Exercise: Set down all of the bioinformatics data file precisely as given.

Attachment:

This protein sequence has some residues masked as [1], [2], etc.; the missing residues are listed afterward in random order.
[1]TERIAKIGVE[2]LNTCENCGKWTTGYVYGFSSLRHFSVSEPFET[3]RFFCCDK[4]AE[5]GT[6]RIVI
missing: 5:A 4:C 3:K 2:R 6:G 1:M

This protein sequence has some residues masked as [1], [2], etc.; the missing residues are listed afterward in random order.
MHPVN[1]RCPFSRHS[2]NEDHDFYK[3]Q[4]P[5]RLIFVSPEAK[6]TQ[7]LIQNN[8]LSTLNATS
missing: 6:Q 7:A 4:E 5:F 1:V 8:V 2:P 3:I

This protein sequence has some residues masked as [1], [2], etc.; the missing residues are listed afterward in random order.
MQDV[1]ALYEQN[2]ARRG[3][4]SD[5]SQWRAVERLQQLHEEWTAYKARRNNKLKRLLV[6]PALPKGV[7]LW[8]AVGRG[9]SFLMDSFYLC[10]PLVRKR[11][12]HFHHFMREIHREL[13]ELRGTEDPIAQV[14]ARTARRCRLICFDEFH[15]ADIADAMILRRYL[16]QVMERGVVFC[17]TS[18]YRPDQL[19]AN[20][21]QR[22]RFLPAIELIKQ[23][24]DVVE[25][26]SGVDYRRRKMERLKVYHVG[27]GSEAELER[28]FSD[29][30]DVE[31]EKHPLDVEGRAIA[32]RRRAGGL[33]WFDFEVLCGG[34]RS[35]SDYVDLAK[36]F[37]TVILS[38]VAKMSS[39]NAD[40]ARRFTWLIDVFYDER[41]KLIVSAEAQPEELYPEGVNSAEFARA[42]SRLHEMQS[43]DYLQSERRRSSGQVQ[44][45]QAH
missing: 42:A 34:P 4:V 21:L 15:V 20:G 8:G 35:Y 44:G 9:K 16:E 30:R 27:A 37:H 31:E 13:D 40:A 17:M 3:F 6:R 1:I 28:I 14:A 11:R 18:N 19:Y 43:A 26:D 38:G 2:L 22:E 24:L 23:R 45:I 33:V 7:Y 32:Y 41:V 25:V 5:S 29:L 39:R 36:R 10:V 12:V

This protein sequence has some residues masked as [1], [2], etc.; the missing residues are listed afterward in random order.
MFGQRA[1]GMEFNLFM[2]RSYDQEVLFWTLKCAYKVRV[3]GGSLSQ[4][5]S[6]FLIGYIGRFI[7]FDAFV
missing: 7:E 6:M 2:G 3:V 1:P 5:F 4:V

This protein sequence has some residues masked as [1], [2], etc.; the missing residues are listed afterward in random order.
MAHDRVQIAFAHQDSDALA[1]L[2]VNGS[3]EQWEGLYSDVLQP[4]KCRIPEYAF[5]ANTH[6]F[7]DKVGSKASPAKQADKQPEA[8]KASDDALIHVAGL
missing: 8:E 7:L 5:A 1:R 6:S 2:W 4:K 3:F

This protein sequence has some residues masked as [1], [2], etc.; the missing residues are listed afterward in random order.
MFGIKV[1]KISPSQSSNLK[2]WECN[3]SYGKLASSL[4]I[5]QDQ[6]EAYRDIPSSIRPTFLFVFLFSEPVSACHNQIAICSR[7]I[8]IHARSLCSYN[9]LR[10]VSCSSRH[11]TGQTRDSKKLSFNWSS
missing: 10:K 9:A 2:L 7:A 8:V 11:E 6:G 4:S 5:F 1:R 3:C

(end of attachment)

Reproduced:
This protein sequence has some residues masked as [1], [2], etc.; the missing residues are listed afterward in random order.
[1]TERIAKIGVE[2]LNTCENCGKWTTGYVYGFSSLRHFSVSEPFET[3]RFFCCDK[4]AE[5]GT[6]RIVI
missing: 5:A 4:C 3:K 2:R 6:G 1:M

This protein sequence has some residues masked as [1], [2], etc.; the missing residues are listed afterward in random order.
MHPVN[1]RCPFSRHS[2]NEDHDFYK[3]Q[4]P[5]RLIFVSPEAK[6]TQ[7]LIQNN[8]LSTLNATS
missing: 6:Q 7:A 4:E 5:F 1:V 8:V 2:P 3:I

This protein sequence has some residues masked as [1], [2], etc.; the missing residues are listed afterward in random order.
MQDV[1]ALYEQN[2]ARRG[3][4]SD[5]SQWRAVERLQQLHEEWTAYKARRNNKLKRLLV[6]PALPKGV[7]LW[8]AVGRG[9]SFLMDSFYLC[10]PLVRKR[11][12]HFHHFMREIHREL[13]ELRGTEDPIAQV[14]ARTARRCRLICFDEFH[15]ADIADAMILRRYL[16]QVMERGVVFC[17]TS[18]YRPDQL[19]AN[20][21]QR[22]RFLPAIELIKQ[23][24]DVVE[25][26]SGVDYRRRKMERLKVYHVG[27]GSEAELER[28]FSD[29][30]DVE[31]EKHPLDVEGRAIA[32]RRRAGGL[33]WFDFEVLCGG[34]RS[35]SDYVDLAK[36]F[37]TVILS[38]VAKMSS[39]NAD[40]ARRFTWLIDVFYDER[41]KLIVSAEAQPEELYPEGVNSAEFARA[42]SRLHEMQS[43]DYLQSERRRSSGQVQ[44][45]QAH
missing: 42:A 34:P 4:V 21:L 15:V 20:G 8:G 35:Y 44:G 9:K 16:E 30:R 27:A 37:H 31:E 13:D 40:A 17:M 3:F 6:R 1:I 28:I 14:A 11:R 18:N 19:Y 43:A 26:D 38:G 2:L 22:E 24:L 23:R 45:I 33:V 7:Y 32:Y 41:V 25:V 5:S 29:L 39:R 36:R 10:V 12:V

This protein sequence has some residues masked as [1], [2], etc.; the missing residues are listed afterward in random order.
MFGQRA[1]GMEFNLFM[2]RSYDQEVLFWTLKCAYKVRV[3]GGSLSQ[4][5]S[6]FLIGYIGRFI[7]FDAFV
missing: 7:E 6:M 2:G 3:V 1:P 5:F 4:V

This protein sequence has some residues masked as [1], [2], etc.; the missing residues are listed afterward in random order.
MAHDRVQIAFAHQDSDALA[1]L[2]VNGS[3]EQWEGLYSDVLQP[4]KCRIPEYAF[5]ANTH[6]F[7]DKVGSKASPAKQADKQPEA[8]KASDDALIHVAGL
missing: 8:E 7:L 5:A 1:R 6:S 2:W 4:K 3:F

This protein sequence has some residues masked as [1], [2], etc.; the missing residues are listed afterward in random order.
MFGIKV[1]KISPSQSSNLK[2]WECN[3]SYGKLASSL[4]I[5]QDQ[6]EAYRDIPSSIRPTFLFVFLFSEPVSACHNQIAICSR[7]I[8]IHARSLCSYN[9]LR[10]VSCSSRH[11]TGQTRDSKKLSFNWSS
missing: 10:K 9:A 2:L 7:A 8:V 11:E 6:G 4:S 5:F 1:R 3:C